This is the private museum of Edie Pouwels. During the war, his grandfather gave a deserting German soldier a set of civilian clothes. He was allowed to keep the German equipment. After the liberation, belongings of English soldiers were added. The collection was passed on from father to son and later again to end up with Edie. The current museum was opened in 2000. The Dodge could not be parked a week after the opening. So many new things were delivered by the locals that there was no room for them.
Edie's father always wanted to receive a parachute fabric wedding dress. Unfortunately, his father no longer experienced it, but at the end of 2014 this wish was nevertheless finally fulfilled. The wedding dress is made of a parachute of a pilot who landed in Ysselsteyn during the war.
In addition to this recent acquisition, there are a number of other special pieces. For example, there is a note of one guilder printed in the United States. It was used by allied soldiers to pay in the Netherlands. It was received by someone who kept the road passable at Horst-Sevenum station. Tanks drove from Helmond on the railway line to Venlo and at Horst-Sevenum station turned left towards Horst. Because there were so many tanks around the bend, it quickly became impassable and repair work on the road was more than welcome.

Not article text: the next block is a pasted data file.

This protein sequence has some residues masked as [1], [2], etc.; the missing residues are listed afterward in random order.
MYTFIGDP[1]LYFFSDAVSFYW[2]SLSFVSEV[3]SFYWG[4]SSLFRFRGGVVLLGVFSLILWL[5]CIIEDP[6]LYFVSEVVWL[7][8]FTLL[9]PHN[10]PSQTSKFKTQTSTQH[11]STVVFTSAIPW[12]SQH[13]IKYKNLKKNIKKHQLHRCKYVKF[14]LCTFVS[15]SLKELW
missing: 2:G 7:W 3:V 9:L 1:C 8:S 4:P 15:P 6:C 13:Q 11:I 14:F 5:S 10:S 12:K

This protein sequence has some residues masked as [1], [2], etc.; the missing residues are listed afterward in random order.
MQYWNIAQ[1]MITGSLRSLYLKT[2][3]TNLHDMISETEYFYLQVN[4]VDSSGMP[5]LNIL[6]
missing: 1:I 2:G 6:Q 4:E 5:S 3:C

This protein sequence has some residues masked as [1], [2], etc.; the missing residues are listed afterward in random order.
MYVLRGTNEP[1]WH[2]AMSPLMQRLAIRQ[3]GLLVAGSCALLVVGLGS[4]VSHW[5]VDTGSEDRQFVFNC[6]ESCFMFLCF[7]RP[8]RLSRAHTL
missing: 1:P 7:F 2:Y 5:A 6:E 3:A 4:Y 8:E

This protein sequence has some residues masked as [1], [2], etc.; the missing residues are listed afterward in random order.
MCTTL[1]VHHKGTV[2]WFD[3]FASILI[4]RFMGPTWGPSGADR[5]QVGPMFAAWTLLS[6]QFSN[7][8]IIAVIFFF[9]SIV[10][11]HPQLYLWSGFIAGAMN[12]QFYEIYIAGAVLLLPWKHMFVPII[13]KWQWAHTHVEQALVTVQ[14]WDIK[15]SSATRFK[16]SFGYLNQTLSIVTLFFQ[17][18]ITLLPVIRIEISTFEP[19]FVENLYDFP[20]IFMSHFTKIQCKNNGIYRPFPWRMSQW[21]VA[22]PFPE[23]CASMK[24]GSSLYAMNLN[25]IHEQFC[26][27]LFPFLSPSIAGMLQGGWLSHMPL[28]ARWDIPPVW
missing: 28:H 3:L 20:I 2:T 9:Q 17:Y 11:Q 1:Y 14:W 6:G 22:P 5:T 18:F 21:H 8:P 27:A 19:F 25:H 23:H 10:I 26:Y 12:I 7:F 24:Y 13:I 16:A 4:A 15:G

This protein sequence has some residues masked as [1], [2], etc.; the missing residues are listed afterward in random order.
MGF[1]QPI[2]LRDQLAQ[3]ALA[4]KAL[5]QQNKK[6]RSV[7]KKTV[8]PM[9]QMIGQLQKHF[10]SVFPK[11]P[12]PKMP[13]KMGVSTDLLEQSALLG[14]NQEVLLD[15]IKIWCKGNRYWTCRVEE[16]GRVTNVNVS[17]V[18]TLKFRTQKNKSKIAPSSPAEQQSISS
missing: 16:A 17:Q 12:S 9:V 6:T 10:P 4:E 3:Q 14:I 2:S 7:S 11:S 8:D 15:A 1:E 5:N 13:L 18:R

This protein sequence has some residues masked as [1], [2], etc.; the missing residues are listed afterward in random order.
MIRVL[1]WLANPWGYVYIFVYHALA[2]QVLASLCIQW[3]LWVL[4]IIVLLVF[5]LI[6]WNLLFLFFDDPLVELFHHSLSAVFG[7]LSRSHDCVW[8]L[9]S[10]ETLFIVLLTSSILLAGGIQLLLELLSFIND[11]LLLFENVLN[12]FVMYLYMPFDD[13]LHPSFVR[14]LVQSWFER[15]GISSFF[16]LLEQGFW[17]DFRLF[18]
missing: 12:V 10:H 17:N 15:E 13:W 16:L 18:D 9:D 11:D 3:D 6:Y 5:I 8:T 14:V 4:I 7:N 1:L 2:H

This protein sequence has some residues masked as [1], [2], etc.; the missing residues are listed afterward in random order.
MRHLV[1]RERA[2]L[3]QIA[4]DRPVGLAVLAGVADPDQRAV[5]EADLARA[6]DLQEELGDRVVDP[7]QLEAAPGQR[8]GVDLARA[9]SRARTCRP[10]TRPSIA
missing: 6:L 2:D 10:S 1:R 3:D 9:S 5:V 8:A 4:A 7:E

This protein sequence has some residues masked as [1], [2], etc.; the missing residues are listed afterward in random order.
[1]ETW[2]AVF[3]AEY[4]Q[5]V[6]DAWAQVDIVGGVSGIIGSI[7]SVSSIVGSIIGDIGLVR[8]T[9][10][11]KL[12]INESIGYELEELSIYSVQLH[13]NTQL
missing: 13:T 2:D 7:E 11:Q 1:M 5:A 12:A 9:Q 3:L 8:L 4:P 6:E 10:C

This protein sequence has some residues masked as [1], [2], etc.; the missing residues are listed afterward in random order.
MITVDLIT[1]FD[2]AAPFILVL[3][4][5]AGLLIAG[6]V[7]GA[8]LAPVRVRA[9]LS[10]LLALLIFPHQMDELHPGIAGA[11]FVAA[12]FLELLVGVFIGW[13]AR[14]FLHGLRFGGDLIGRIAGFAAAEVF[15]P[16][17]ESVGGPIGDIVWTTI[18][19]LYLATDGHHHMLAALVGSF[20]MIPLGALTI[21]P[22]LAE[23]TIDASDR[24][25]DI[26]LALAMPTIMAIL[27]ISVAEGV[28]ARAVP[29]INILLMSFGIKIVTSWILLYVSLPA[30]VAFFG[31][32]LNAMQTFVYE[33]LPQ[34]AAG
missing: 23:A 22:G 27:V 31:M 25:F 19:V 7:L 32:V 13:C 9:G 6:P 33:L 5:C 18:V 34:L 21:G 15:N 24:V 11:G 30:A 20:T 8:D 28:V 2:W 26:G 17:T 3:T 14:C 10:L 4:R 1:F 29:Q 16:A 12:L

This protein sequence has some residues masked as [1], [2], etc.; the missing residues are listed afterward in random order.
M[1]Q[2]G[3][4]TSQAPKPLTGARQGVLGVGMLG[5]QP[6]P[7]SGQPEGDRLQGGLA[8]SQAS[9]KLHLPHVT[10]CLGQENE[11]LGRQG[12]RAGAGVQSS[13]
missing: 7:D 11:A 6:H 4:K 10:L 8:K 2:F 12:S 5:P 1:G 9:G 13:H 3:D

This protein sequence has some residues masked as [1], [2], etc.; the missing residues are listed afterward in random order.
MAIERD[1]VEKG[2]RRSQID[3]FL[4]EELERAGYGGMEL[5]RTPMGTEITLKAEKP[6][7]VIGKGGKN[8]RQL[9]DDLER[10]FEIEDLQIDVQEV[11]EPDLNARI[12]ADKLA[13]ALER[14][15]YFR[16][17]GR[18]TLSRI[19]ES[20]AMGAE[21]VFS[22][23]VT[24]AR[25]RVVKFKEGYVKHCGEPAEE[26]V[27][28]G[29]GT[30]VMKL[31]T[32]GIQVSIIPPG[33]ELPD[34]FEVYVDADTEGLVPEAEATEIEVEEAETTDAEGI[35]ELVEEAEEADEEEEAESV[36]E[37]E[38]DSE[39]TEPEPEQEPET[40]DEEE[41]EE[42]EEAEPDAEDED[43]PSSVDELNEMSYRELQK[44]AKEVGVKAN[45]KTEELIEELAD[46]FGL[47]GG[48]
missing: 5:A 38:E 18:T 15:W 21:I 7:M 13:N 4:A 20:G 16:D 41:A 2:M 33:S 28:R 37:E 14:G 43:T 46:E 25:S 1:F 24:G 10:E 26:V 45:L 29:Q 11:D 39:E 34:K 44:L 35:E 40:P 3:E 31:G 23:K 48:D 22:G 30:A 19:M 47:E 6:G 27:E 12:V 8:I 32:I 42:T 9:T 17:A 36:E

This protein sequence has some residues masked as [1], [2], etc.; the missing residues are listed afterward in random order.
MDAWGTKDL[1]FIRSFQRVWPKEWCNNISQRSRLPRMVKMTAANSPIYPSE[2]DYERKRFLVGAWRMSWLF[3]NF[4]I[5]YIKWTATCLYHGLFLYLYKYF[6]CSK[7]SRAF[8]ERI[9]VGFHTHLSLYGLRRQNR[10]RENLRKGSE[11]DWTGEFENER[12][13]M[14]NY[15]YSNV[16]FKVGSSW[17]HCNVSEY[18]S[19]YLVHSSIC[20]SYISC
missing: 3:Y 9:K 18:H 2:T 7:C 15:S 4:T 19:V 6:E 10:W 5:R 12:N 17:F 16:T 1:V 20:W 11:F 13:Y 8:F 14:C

Related to the hamlet De Zwarte Plak [/ towid]. You can go there for the big stories and huge tanks and vehicles. You will find the small objects and finds there much less. Another private museum is located in Blitterswijck, namely Exhibition 40-45 .
Edie receives new items for his museum every week. He hopes that he will soon be able to double the surface of his museum so that he will have more space to show everything. In addition, he hopes of course to be able to receive many objects that are dusted or threatened to be thrown away in people's homes in the attic. The museum will also be converted into a foundation to make it easier to arrange permits. It also allows the museum to be preserved for future generations.
For current visiting hours, please visit the website of the museum.
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